LOS ANGELES - A 74-year-old woman, known as “Mother Mary” to family and friends, will appear in court on Monday, March 24 to be released from prison after serving 32 years for crimes committed by her batterer.
Mary Virginia Jones, who is represented by law students at USC’s Post-Conviction Justice Project, is appearing in Los Angeles Superior Court , Dept. 56 on Monday at 10:30 a.m.
A dedicated mother and church member, Jones was convicted of first-degree murder without the possibility of parole in 1982, after four trials, including a reversal on appeal because the court failed to properly instruct the jury and excluded evidence of her duress defense and two hung juries.
The Los Angeles District Attorney’s office conducted an independent investigation of Jones’s claims and has agreed to set aside her convictions in exchange for a no contest plea to voluntary manslaughter and a time-served sentence.Jones was charged in the 1981 murder after her abuser, Mose Willis, kidnapped two drug dealers and ordered Jones at gunpoint to drive a car to a back alley in Los Angeles. Willis shot both men as Jones ran from the scene. She hid from Willis at a friend's house and was arrested a few days later.
A week prior to the crime, Willis shot at Jones’s daughter and threatened to kill both of them if they went to the police.
“Mr. Willis forced Jones at gunpoint to participate in the robbery and kidnapping — she ran down the alley fully expecting him to shoot and kill her, too” said Heidi Rummel, co-director of USC’s Post-Conviction Justice Project.Before she was arrested, Jones owned a home in South Los Angeles, worked full-time as a teacher’s aide for Los Angeles Unified School District, and was very involved in her church, Rummel said. She met Mose Willis just months before the crime in 1981, when he was homeless. She invited him into her home and brought him to church because he professed his desire to “live a clean life.” Jones had never been arrested before she was prosecuted for Willis’s crimes.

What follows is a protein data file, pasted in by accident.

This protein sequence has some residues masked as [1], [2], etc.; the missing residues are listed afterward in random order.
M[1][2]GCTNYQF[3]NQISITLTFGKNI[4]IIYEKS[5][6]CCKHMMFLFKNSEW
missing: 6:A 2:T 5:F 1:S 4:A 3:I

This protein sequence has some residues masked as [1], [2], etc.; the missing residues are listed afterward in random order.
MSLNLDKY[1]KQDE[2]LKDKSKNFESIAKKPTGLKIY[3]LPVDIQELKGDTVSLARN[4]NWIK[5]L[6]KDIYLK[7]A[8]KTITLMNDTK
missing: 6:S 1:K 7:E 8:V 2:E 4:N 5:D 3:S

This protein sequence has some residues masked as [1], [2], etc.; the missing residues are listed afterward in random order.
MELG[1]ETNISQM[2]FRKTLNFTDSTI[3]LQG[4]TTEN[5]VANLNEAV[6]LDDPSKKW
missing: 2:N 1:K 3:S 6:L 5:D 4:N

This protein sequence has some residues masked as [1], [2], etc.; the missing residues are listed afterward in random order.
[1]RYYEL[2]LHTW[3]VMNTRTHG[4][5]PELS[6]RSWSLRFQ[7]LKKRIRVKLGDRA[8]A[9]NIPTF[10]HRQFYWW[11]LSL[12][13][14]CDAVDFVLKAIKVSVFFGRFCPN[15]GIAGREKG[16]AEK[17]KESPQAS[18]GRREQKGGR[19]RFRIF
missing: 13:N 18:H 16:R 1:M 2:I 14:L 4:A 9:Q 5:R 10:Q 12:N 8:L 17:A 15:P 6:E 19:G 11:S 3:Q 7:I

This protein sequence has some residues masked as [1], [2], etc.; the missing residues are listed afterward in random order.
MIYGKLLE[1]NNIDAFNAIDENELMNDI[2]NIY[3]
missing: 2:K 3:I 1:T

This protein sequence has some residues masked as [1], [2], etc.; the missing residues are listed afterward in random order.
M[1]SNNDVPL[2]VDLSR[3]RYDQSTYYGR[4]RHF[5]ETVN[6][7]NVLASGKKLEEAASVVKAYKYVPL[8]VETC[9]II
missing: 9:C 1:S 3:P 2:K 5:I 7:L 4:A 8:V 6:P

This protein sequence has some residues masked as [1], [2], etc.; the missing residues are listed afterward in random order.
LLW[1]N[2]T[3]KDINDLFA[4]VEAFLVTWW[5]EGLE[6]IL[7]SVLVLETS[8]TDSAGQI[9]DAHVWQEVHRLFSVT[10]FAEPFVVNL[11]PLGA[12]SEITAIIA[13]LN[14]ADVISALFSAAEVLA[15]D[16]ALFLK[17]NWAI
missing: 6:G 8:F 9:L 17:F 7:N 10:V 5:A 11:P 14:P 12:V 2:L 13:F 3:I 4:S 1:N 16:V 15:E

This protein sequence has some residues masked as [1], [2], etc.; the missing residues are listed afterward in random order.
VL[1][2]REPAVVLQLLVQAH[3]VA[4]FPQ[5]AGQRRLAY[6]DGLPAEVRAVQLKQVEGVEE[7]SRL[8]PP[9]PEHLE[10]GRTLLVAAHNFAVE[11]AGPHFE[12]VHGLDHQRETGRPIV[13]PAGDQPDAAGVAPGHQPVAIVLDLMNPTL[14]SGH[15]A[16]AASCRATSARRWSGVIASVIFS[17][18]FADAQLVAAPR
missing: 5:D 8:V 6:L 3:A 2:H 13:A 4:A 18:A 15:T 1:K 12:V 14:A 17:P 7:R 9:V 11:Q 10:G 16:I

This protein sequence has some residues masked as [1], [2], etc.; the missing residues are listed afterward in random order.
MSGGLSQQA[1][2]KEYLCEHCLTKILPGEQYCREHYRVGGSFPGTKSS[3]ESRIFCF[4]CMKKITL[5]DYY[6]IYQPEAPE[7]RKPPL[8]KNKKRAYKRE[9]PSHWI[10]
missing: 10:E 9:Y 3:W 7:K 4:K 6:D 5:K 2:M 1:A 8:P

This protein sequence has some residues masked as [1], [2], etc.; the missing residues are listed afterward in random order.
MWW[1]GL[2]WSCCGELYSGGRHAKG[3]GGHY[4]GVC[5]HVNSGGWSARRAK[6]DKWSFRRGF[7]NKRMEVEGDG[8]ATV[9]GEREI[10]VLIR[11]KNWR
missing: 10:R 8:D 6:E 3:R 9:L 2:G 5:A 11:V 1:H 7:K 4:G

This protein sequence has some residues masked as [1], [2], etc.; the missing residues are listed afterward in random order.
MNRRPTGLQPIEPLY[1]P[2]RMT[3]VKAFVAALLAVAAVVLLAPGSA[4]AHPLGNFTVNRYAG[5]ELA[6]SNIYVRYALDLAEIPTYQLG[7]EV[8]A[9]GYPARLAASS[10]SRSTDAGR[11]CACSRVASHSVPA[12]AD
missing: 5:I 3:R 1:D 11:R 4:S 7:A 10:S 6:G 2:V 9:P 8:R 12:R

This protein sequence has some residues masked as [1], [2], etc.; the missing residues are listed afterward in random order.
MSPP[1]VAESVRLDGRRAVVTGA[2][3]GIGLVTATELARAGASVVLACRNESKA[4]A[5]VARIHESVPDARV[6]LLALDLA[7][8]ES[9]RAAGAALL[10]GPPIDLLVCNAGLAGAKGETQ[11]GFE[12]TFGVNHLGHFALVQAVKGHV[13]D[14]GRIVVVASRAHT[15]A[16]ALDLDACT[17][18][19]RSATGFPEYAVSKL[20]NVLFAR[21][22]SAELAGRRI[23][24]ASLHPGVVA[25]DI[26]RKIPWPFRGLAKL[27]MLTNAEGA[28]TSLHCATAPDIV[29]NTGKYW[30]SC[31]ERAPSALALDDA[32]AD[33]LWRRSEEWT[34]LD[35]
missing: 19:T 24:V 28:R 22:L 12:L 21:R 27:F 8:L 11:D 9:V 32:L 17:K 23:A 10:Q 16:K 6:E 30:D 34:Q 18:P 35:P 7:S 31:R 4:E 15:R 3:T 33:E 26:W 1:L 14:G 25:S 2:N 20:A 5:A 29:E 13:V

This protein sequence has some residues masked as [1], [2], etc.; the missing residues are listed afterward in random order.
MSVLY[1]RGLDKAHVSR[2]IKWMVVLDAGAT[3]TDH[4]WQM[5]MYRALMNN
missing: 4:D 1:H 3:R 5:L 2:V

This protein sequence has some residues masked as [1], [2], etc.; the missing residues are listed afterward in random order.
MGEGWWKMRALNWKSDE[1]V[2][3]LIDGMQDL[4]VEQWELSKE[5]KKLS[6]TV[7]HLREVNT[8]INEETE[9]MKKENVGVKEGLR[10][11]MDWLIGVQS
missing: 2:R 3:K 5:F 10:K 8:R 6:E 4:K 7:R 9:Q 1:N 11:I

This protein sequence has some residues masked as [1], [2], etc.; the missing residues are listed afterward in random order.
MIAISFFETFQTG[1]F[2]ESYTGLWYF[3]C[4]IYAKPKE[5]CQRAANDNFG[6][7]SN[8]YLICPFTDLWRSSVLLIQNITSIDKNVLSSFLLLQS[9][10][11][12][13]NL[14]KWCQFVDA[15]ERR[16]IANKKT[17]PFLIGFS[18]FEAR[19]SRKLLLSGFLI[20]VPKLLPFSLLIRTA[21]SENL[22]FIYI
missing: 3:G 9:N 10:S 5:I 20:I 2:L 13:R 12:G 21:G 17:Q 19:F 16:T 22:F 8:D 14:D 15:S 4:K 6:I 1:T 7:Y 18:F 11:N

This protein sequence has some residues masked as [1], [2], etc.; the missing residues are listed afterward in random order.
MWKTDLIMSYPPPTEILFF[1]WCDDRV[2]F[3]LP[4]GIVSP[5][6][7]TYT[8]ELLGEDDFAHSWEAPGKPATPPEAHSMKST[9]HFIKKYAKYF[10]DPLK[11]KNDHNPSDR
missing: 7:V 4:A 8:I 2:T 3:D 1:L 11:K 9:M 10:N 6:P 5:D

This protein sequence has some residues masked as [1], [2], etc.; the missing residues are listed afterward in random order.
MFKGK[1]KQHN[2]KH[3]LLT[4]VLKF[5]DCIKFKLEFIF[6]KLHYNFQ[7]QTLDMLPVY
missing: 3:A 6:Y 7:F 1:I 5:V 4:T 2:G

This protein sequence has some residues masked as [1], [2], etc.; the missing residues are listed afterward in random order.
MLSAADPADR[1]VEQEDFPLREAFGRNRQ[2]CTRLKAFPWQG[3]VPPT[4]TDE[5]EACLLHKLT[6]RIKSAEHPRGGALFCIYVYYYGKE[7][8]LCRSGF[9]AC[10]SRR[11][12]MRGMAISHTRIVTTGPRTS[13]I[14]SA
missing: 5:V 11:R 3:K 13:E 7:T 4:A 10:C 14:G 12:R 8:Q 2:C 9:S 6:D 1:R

USC law students, Laura Donaldson and Mark Fahey, have worked on Jones’s case for the past several years.
“The procedural history of Mary's case gave me a greater appreciation for the pitfalls of the justice system,” said Donaldson. “After first learning that it took four trials to convict Mary, I was shocked and even more motivated to get her out of prison. I am so happy that Mary will finally get the justice she deserves and be able to go home to her family after serving 32 years for crimes for which she should never have been convicted.”
for any of us, me in particular, since my mother has been gone," she said. " I really felt as though I had lost a part of my being."